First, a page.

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The upper frequency limit in humans (approximately 20 kHz) is due to limitations of the middle ear , which acts as a low-pass filter . Ultrasonic hearing can occur if ultrasound is fed directly into the skull bone and reaches the cochlea through bone conduction without passing through the middle ear. [2] It is a fact in psychoacoustics that children can hear some high-pitched sounds that older adults cannot hear, because in humans the upper limit pitch of hearing tends to become lower with age. A cell phone company has used this to create ring signals supposedly only able to be heard by younger humans; but many older people can hear it, which may be due to the considerable variation of age-related deterioration in the upper hearing threshold . Many animals — such as dogs , cats , dolphins , bats , and mice — have an upper frequency limit that is higher than that of the human ear and thus can hear ultrasound. This is why a dog whistle can be heard by a dog . Ability to hear ultrasound

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Frequency range of hearing for humans and selected animals Animal Frequency (hertz) Low High humans 20 20,000 cats 100 32,000 dogs 40 46,000 horses 31 40,000 elephants 16 12,000 cattle 16 40,000 bats 1,000 150,000 grasshoppers and locusts 100 50,000 rodents 1,000 100,000 whales and dolphins 70 150,000 seals and sea lions 200 55,000

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How the Ultrasound Scanner works? The ultrasound scanner, which is also known as a transducer, sends out a high pitched sound wave into the patient being scanned. The sound waves bounce back at various intervals depending on the type of material they pass through. Sound travels through materials at various speeds depending on the density and compressibility of the material. (Air and gases are not dense and therefore ultrasound waves can't pass through them.) When the sound waves hit the various materials inside your body, they bounce back to the transducer. The amount of time it takes for the sound waves to reflect back to the tranducer varies on the density and compressibility of the material. Please note that all materials in the body reflect the sound waves. It's the variation in sound wave return that determines the picture which comes up on the screen. ultrasound gel Speed of Sound Through Various Tissues Material Speed (meters/second) Air 0 331 Fat 1 450 Water 1 495 Soft Tissue 1 540 Kidney 1 561 Muscle 1 585 Bone 4 080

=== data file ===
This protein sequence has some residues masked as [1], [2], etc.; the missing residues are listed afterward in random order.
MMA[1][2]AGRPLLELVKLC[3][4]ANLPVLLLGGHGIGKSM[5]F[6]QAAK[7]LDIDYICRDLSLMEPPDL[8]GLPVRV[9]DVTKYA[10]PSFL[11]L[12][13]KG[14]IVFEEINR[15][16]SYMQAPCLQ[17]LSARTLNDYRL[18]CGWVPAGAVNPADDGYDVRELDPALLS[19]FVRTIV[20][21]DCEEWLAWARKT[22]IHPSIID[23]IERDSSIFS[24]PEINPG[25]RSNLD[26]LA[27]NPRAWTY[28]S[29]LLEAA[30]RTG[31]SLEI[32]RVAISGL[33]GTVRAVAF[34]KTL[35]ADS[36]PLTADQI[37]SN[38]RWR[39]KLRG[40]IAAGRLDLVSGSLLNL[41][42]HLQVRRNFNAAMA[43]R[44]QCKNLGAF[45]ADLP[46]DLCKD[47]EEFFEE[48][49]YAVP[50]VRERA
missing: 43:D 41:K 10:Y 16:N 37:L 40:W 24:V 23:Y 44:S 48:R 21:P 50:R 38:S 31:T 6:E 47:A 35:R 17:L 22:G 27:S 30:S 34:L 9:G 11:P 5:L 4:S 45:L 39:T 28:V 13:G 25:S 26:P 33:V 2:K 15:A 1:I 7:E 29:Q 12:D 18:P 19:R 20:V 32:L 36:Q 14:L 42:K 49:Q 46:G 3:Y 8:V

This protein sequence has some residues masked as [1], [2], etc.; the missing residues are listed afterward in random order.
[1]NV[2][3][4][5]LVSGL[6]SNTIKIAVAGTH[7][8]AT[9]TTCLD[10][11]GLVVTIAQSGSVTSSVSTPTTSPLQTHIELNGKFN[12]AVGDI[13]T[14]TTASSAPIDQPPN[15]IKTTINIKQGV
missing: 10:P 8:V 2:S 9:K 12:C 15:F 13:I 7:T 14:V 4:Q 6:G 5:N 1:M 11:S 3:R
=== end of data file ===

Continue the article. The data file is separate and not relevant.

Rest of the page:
Ultrasound scanners:

Ultrasound scanners Anatomy of a scanner: Transmitter Transducer Receiver Processor Display Storage DID YOU KNOW THAT...? Before using water based gels to transfer the ultrasound waves to the patient, technicians used baby oil on the patients. Not only was baby oil a mess to clean up because it was so runny, it was often hard to get all the oil off the patient. WHAT A MESS!

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Thanks for watching my presentation!! Made By- Mohini Mathur IX-A